Problems of Redemocratization in the Third World: The Philippines and Latin America

Francisco A. Magno


The failure of corporatist authoritarian regimes in Third World societies like Brazil, Argentina, Peru and the Philippines during the 1980 world economic crisis led to a downgrade of their legitimacy and a call for a return to democracy. In this regard, the nature and process of this transition has become the focus of this study to help conduct a critical assessment of the extent and depth that democratic forms and procedures were instituted.

Three types of non-revolutionary transitions to democracy have transpired: transitions initiated from above, transitions through regime collapse and transitions through regime withdrawal. At the same time, the role and behavior of the military determined the political future of these democratic regimes. Latin American and Philippine political formations were compared with additional insight on the similarly critical role played by the Catholic Church in these two societies.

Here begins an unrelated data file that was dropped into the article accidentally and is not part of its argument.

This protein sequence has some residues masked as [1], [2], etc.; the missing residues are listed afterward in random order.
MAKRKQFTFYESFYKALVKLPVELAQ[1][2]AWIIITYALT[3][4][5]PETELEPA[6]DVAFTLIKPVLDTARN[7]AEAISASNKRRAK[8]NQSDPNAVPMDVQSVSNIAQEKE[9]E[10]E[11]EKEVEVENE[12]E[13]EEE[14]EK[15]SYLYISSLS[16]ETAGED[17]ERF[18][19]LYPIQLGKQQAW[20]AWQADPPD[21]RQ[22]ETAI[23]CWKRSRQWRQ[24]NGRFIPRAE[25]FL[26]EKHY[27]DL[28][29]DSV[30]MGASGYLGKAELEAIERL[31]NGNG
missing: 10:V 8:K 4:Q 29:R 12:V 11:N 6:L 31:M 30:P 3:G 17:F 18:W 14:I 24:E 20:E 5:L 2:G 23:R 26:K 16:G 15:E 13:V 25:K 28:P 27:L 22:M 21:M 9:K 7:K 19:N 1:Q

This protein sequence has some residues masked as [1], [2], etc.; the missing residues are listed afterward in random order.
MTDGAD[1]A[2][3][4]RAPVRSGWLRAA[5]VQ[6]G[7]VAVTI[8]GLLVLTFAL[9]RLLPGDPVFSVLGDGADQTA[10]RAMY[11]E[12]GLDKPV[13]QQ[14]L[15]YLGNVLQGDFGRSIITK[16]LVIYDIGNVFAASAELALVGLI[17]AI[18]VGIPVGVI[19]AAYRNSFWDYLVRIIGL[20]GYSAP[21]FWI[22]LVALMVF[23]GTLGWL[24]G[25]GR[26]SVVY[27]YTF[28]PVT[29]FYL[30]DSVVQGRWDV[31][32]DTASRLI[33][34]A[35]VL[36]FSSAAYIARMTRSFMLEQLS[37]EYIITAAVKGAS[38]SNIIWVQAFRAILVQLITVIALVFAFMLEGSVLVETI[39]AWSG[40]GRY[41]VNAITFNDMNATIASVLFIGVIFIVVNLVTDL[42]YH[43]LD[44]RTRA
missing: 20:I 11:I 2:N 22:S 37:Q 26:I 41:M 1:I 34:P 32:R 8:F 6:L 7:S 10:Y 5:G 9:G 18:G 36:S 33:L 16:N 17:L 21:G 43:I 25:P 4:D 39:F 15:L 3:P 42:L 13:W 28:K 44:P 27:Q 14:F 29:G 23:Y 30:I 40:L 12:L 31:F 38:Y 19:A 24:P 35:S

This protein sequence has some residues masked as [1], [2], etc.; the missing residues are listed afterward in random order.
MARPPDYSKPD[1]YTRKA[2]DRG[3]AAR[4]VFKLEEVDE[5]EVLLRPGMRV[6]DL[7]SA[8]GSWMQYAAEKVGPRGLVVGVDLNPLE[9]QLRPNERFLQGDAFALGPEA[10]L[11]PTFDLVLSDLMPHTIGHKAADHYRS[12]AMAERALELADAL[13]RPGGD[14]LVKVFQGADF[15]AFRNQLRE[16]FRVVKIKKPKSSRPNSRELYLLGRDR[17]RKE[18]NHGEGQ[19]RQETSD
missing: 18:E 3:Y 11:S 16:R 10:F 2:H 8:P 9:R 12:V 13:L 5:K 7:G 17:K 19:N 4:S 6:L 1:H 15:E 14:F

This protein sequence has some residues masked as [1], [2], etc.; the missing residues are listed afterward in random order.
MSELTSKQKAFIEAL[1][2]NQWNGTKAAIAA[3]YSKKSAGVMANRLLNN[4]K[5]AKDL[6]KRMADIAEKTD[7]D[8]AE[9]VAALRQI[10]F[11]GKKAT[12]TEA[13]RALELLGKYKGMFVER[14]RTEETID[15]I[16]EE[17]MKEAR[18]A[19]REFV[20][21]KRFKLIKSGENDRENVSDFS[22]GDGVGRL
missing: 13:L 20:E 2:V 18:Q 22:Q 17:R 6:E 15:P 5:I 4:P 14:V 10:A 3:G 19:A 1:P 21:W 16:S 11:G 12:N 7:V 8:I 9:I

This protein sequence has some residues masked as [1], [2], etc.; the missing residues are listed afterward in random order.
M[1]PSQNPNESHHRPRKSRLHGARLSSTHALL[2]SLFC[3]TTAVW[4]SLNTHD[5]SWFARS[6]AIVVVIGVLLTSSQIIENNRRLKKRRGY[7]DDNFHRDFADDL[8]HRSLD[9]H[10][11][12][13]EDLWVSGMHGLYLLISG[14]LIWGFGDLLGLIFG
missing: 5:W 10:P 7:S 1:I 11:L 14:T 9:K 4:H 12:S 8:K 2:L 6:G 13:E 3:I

There arose problems in the redemocratization of Latin America and the Philippines which consist of three levels of analysis: the political, the economic and the social. The basic premise of this study is that the problems of redemocratization in these two societies could be attributed to the change that transpired only in the political regime not in the social structures. Hence, where majority of Third World societies are poor; liberal democracy appears to be possible only in form but never in substance.

Lastly, a limitation of this study is its lack of comparison of democratic transition in the Philippines and its Southeast Asian neighbors for lack of major democratic breakthroughs in the latter in the 1980s except in the former.


authoritarianism; Latin America; Philippines; redemocratization; social structures; democracy

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